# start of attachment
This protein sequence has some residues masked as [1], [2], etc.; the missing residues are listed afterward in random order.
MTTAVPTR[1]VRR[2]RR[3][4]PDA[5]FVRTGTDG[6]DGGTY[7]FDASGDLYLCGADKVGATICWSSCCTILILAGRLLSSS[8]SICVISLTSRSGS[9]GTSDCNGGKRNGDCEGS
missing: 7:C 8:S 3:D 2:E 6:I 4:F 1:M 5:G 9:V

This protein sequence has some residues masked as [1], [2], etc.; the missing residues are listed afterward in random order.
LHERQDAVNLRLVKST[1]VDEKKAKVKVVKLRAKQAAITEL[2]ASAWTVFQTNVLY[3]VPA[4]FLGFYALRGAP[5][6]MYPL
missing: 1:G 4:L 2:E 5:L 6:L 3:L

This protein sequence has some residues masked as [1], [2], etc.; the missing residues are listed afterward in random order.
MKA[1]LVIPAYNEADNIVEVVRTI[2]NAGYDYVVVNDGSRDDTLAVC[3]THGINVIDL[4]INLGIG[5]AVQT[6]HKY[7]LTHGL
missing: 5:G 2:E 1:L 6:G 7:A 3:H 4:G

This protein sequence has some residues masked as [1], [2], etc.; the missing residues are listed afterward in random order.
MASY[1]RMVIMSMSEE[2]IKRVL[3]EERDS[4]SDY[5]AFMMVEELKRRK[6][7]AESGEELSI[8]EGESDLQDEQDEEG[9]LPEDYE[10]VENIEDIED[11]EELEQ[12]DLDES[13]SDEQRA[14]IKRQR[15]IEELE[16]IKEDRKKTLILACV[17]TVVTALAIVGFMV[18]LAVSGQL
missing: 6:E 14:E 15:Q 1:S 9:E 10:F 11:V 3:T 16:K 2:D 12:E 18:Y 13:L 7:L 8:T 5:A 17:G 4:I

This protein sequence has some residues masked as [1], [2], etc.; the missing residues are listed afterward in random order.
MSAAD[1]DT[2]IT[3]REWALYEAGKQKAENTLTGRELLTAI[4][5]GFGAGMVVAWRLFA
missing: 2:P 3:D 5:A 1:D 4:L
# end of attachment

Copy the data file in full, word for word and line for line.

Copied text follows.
This protein sequence has some residues masked as [1], [2], etc.; the missing residues are listed afterward in random order.
MTTAVPTR[1]VRR[2]RR[3][4]PDA[5]FVRTGTDG[6]DGGTY[7]FDASGDLYLCGADKVGATICWSSCCTILILAGRLLSSS[8]SICVISLTSRSGS[9]GTSDCNGGKRNGDCEGS
missing: 7:C 8:S 3:D 2:E 6:I 4:F 1:M 5:G 9:V

This protein sequence has some residues masked as [1], [2], etc.; the missing residues are listed afterward in random order.
LHERQDAVNLRLVKST[1]VDEKKAKVKVVKLRAKQAAITEL[2]ASAWTVFQTNVLY[3]VPA[4]FLGFYALRGAP[5][6]MYPL
missing: 1:G 4:L 2:E 5:L 6:L 3:L

This protein sequence has some residues masked as [1], [2], etc.; the missing residues are listed afterward in random order.
MKA[1]LVIPAYNEADNIVEVVRTI[2]NAGYDYVVVNDGSRDDTLAVC[3]THGINVIDL[4]INLGIG[5]AVQT[6]HKY[7]LTHGL
missing: 5:G 2:E 1:L 6:G 7:A 3:H 4:G

This protein sequence has some residues masked as [1], [2], etc.; the missing residues are listed afterward in random order.
MASY[1]RMVIMSMSEE[2]IKRVL[3]EERDS[4]SDY[5]AFMMVEELKRRK[6][7]AESGEELSI[8]EGESDLQDEQDEEG[9]LPEDYE[10]VENIEDIED[11]EELEQ[12]DLDES[13]SDEQRA[14]IKRQR[15]IEELE[16]IKEDRKKTLILACV[17]TVVTALAIVGFMV[18]LAVSGQL
missing: 6:E 14:E 15:Q 1:S 9:E 10:F 11:V 3:T 16:K 2:D 12:E 18:Y 13:L 7:L 8:T 5:A 17:G 4:I

This protein sequence has some residues masked as [1], [2], etc.; the missing residues are listed afterward in random order.
MSAAD[1]DT[2]IT[3]REWALYEAGKQKAENTLTGRELLTAI[4][5]GFGAGMVVAWRLFA
missing: 2:P 3:D 5:A 1:D 4:L